One thought to “Does Training Police on Procedural Justice Result in Better Field Outcomes?”

  1. I would encourage anyone reading this to take a look at the greater study document that can be found on the NCJRS site as document # 249881 and pay close attention to the results section. Officers in the treatment group were less likely to make arrests and use force but did not receive fewer citizen complaints than those in the control group. Not only should researchers seek to replicate this study in other cities, but should attempt to research any use of LEED outside the state of Washington where it was created, delivered, and evidently used as the primary treatment in the identified study.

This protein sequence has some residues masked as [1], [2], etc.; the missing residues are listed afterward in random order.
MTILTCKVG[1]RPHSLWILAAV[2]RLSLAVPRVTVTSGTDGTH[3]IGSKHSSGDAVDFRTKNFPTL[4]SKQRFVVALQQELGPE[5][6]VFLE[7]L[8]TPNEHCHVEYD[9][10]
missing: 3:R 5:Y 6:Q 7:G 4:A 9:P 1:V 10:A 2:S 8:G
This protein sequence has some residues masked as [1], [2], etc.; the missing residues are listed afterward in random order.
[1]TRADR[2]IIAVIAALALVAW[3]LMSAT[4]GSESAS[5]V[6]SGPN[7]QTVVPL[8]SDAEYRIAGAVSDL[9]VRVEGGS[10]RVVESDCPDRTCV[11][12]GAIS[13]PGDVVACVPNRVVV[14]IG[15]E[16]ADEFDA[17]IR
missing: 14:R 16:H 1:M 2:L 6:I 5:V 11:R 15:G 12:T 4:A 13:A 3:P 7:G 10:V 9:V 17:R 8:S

Interestingly enough, one of the creators of LEED is the current director of the Washington State Criminal Justice Training Commission and a Police Foundation Executive Fellow. She was the King County Sheriff when she collaborated with others to create LEED. I cannot find any indications that LEED has been studied outside of Washington or even delivered as a training intervention outside of Washington. There is also an additional variable and intervention in use in this study and that involves non-punitive supervisory interviews of the officers who responded to CAD-generated events in the target areas. Since LEED appears to be very localized, it may be difficult to generalize that this approach will work elsewhere in the United States or outside of the United States. Perhaps other types of procedural justice training and education would be as effective when paired with some type of early intervention system that is not always punitive.

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